April 15, 2009

Demystifying Naan Kadavul

~ I read this excellent writeup about the much talked about movie "Naan Kadavul". Thanks to Arvind.~

Naan Kadavul is a guided tour of the largely unknown world of aghori sadhus and beggars. From a bird's eye view, the two tales would appear largely disjoint and one might get an impression that there is not much in common between the two groups. But, there is actually a strong connection between beggars and aghori sadhus - only that Bala has played it subtle. Both aghoris and beggars belong to the same fictional seventh world. In a way, aghoris are beggars too, only that they chose their destiny. Bala has scripted a few scenes to convey this - the scene where a police constable mistakes Rudran for a beggar when he gets cocaine crazy. There are also sequences where the 'poli-samiyargal' talk about Rudran in the same breadth as beggars. While beggars are depicted as slave workers, Aghoris consider them to be super natural. Naan Kadavul is a tale of two extreme groups belonging to the same dark world. It serves as a meeting point of the contrasting lives of Rudran and Hamsavalli.

Naan Kadavul believes that there is No God in the Seventh World. Bala has emphasized this belief throughout the tour in the form of various scenes and dialogues with a tinge of dark humour. A lot of the explicit content has been censored. Jesus and Buddha were supposed to be present as spectators in the scenes where the beggars get beaten up by Rudran & Co. The Gods of the world were supposed to be present when Hamsavalli begs Rudran for death. The objective was to take a dig at ALL religions. However, the censor board had other thoughts. To stress the point further, the physically disabled beggars were in the costumes of Lord Sivan, Parvathi and Murugan. This is a subtle way of saying that the gods of the world that we are in, are nothing more than handicapped helpless people in the seventh world. This is brilliant character sketching and symbolism from Bala. The beggars who never go inside the temple, however, consider the 'Mangandi sami', who is a beggar himself, as their God. Another way of saying that if there is any God in the seventh world, he has to be a beggar too. The character of Hamsavalli is sketched in a way to convey that in the dark world, even the people who initially believe in god would eventually be forced by their situation to give up their belief. She surrenders to a nun and gets converted to christianity but eventually Thandavan manages to *buy* her. This puts her in a miserable situation and she loses her faith in god and believes that only Rudran can relieve her from this world of misery. She conveys this to Rudran when she gets to meet him and her belief (or the lack of it) is conveyed to us by the dialogue where she accuses that no god cared for her miseries.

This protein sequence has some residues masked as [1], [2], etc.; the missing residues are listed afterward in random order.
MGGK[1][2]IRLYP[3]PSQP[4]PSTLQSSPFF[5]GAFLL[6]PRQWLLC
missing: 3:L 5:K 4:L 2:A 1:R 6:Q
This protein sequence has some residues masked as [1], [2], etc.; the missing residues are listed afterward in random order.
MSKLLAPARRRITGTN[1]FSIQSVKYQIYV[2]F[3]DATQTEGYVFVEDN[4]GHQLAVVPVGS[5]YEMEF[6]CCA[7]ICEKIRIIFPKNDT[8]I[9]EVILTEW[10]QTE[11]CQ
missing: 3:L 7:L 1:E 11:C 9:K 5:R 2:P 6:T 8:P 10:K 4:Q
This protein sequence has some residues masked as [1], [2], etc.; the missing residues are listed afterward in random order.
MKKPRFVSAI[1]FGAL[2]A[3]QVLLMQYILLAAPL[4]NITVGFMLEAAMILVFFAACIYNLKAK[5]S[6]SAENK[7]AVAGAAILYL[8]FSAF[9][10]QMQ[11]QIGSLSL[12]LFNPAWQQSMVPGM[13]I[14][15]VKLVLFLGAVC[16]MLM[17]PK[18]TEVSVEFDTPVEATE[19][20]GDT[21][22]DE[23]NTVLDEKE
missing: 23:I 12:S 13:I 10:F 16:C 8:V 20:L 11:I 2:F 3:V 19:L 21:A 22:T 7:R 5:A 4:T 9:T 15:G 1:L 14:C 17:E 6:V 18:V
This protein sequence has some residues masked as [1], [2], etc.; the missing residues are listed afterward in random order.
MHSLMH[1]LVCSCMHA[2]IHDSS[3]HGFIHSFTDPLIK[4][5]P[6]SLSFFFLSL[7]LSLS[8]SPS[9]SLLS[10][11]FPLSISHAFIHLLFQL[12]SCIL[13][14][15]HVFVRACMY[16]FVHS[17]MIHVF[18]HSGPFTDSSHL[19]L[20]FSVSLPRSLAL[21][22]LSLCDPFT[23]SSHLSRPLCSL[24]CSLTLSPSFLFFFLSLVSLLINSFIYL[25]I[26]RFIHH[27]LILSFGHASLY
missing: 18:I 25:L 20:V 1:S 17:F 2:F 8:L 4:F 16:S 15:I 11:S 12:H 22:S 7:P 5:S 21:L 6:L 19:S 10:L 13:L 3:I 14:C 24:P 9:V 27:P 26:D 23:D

Naan Kadavul, for the most part, revolves around the life of beggars - the citizens of the seventh world. One may get a feeling that the film spends way too much time here. But, this is where the film remains honest to its intentions. The dark world is symbolically represented by the underground facility of Thandavan. The first few scenes in their story provide enough detail on their miseries and establishes the various characters. Once we get acquainted with them, we get to see their lighter side as well and enjoy the dark humour. There are a lot of small sub plots scripted as well. The objective behind the detail is to drive the message that the beggars, in spite of not having much control on their life, still manage to lead a happy life . In spite of their own miseries, they care for each other's sufferings and live like a happy family. And Bala wanted to clear the general misconception that the beggars have a soft corner for people who give alms to them. Beyond a point, they are not concerned much about the money and as shown in various sequences, they derive their humor by mocking at the people who visit the temple. The characters dressed like gods, mocking and laughing loud at the people visiting the temple is symbolic to Gods mocking at their superstitious beliefs.

Naan Kadavul is anything but judgemental. It doesn't preach atheism nor does it say that it is better to die than to lead a miserable life. It leaves the judgemental part to its audience. As a movie in its true ART form, Naan Kadavul choses to show the lives of two contrasting groups of people * as is*, goes one step higher by establishing a strong connection between the groups symbolically and stops there - true to its intent.

1 comment:

  1. Hey dude - I landed on this accidentally - Thanks a lot for posting my blog here - I love this movie to the core and I would do anything to spread the greatness of this movie


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